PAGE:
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Martien Lubberink sees some concerns with the Reserve Bank's thinking in its review of bank capital adequacy requirements

Martien Lubberink sees some concerns with the Reserve Bank's thinking in its review of bank capital adequacy requirements

By Martien Lubberink*

In March 2009, the International Accounting Standards Board started an ambitious plan to make accounting for banks easier to understand. In no less than 97 pages, the IABS laid out its plan to reduce complexity in the reporting of financial instruments.

At the time, the IASB did the right thing. The standard in force was too complex. IASB chairman Sir David Tweedie often said about IAS 39 (the accounting standard on financial instruments) that, “if you understand it, you haven’t read it properly - it’s incomprehensible.” The IASB’s plan to reduce complexity focused - almost obsessively - on promoting fair value accounting. As a consequence, the plan proposed to eliminate the “many ways of measuring financial instruments”.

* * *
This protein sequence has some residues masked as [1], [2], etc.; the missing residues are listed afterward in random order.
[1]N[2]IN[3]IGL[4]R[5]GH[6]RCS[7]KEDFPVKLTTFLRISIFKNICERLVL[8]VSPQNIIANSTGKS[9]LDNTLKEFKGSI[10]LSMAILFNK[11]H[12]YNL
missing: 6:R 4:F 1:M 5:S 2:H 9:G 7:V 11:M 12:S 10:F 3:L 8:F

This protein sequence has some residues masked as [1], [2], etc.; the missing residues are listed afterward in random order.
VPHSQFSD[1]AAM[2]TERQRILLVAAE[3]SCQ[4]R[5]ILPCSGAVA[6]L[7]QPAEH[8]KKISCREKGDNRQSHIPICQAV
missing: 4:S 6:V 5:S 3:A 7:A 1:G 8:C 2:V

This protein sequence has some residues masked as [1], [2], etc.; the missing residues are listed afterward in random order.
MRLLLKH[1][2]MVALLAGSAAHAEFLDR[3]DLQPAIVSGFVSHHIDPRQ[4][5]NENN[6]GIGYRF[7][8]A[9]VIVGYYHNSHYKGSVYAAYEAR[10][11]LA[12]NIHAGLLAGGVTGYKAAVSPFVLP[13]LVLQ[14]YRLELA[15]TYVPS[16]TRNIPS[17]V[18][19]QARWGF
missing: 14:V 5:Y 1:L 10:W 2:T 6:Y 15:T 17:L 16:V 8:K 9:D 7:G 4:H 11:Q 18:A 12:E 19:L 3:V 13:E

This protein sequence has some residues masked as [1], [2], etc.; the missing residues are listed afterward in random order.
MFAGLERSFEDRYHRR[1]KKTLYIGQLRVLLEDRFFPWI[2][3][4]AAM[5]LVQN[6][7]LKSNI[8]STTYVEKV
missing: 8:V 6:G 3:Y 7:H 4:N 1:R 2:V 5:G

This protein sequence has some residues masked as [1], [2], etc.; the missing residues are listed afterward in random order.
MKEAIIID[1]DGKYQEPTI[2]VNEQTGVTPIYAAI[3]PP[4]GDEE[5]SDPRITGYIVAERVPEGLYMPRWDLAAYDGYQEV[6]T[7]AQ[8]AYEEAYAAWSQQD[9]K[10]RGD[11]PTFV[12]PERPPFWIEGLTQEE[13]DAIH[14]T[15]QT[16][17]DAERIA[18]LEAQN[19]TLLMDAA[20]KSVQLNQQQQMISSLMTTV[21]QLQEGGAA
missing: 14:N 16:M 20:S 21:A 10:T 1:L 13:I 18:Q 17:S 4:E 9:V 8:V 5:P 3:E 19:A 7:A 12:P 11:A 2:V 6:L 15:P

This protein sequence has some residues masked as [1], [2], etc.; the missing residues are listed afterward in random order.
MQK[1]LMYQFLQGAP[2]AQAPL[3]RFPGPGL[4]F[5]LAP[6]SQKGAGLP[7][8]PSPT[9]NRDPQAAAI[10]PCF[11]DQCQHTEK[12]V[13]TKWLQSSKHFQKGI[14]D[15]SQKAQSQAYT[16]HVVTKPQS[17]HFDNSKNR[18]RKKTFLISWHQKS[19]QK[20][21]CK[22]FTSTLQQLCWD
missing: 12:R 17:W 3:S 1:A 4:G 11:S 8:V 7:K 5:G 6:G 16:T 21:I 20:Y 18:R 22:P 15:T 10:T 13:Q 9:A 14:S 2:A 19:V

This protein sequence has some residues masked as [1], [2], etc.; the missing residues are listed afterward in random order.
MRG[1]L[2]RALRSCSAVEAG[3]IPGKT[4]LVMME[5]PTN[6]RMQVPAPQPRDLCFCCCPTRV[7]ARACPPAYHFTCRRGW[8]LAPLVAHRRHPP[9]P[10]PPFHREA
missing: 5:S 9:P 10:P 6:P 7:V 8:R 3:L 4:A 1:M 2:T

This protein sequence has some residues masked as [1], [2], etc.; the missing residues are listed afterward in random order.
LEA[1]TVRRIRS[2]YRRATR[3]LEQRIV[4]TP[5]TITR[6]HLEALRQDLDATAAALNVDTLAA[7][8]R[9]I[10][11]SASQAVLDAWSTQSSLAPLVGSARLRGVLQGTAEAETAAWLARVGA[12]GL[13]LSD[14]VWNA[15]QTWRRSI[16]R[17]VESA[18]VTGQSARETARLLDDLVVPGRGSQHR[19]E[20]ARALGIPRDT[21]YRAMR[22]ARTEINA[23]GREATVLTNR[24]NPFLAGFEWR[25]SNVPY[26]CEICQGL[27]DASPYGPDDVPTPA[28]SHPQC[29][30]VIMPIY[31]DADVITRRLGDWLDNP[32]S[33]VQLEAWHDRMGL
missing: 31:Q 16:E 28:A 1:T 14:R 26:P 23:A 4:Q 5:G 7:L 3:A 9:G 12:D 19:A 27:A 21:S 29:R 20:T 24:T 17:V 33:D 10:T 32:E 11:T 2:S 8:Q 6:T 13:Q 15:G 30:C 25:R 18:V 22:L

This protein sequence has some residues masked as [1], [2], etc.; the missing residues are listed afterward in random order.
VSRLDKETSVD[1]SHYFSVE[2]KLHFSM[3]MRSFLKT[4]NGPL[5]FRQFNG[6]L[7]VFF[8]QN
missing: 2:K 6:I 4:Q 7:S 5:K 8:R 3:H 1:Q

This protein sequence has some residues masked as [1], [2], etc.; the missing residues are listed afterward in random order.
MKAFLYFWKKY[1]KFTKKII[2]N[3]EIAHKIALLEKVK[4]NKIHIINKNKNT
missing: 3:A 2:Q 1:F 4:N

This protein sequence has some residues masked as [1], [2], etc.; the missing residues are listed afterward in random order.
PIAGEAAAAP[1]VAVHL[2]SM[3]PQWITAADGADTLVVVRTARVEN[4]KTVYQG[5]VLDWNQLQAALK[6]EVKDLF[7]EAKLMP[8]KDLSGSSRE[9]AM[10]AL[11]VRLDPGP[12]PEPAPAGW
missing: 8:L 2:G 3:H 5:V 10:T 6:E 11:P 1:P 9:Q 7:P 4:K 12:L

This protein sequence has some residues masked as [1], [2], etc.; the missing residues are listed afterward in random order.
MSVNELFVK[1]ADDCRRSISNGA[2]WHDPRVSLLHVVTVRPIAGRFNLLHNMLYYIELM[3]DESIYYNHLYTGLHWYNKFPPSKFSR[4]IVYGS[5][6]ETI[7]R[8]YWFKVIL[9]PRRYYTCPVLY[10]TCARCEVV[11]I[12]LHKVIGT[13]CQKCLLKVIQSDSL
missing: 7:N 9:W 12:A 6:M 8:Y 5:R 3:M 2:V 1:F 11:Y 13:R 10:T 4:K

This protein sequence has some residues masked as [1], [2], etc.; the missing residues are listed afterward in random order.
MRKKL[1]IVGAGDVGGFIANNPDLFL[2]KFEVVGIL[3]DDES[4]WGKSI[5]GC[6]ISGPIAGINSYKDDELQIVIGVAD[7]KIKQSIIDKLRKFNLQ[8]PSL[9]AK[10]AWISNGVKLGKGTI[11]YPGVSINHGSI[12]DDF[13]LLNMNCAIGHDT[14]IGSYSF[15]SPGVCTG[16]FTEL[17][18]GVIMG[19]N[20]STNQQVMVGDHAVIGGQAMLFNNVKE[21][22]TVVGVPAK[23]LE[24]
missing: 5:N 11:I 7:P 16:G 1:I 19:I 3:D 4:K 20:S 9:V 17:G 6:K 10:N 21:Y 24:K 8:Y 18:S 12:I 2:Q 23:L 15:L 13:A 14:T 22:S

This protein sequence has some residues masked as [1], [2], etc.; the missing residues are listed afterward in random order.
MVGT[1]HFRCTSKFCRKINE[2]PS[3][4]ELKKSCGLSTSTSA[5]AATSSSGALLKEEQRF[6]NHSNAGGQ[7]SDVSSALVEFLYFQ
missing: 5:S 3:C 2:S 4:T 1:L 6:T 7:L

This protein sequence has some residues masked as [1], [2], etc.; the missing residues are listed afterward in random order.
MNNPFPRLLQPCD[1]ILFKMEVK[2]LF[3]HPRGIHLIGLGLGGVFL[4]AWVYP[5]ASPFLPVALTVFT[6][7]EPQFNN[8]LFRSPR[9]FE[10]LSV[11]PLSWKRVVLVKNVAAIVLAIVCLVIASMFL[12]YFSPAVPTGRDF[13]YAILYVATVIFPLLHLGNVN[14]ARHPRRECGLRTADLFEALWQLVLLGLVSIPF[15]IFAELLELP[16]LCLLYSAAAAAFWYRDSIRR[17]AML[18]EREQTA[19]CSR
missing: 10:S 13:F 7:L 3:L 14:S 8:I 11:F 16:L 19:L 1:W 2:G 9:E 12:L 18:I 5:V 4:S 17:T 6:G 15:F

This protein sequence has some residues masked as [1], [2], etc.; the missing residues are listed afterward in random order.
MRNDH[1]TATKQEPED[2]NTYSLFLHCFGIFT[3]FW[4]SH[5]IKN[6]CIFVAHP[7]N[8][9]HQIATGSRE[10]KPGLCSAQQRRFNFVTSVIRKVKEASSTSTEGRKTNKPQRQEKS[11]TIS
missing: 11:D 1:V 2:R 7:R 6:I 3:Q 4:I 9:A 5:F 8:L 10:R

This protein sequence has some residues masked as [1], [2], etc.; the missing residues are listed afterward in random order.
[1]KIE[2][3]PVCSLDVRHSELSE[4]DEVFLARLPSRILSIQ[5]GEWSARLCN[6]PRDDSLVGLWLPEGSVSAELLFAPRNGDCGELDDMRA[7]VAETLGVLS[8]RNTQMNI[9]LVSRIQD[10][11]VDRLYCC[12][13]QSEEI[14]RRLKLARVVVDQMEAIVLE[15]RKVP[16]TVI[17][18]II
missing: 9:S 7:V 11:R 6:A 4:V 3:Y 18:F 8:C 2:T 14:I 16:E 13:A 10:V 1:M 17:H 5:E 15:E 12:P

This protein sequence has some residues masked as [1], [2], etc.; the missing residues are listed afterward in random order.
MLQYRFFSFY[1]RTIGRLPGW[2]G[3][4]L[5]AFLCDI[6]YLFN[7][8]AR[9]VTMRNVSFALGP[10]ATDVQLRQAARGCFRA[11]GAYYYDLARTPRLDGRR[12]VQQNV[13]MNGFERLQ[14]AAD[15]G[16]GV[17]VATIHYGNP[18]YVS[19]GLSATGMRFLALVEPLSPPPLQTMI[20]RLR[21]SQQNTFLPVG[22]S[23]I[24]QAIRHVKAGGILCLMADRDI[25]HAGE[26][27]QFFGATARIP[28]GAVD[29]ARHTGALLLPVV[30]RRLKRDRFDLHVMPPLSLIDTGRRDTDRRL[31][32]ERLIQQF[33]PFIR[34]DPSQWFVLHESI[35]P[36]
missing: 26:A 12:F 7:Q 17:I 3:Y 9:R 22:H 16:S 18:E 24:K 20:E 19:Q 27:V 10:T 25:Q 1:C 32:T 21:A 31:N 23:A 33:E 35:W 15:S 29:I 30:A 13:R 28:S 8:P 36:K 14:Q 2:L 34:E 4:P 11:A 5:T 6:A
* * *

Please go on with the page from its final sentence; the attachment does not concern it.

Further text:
Fast forward to 2018, the new accounting standard for financial instruments has just entered into force. But has complexity been reduced? Perhaps. The new standard (IFRS 9) still features many ways of measuring financial instruments. Moreover, because we learned from the GFC that the old standard banned banks from taking provisions for expected losses, the IASB introduced a complex method that wants banks to recognise future losses in a more timely manner.

Lesson learned from this plan to simplify regulation: it did not “survive first contact with the enemy.” The idea was to simplify, the outcome is an accounting standard that is still complex.

The recently updated plans of the RBNZ on bank capital remind me of the IASB’s plan to reduce complexity. Grant Spencer called for a complexity reduction in last year’s announcement of the capital revision plans. As for obsessions, in this case there are two.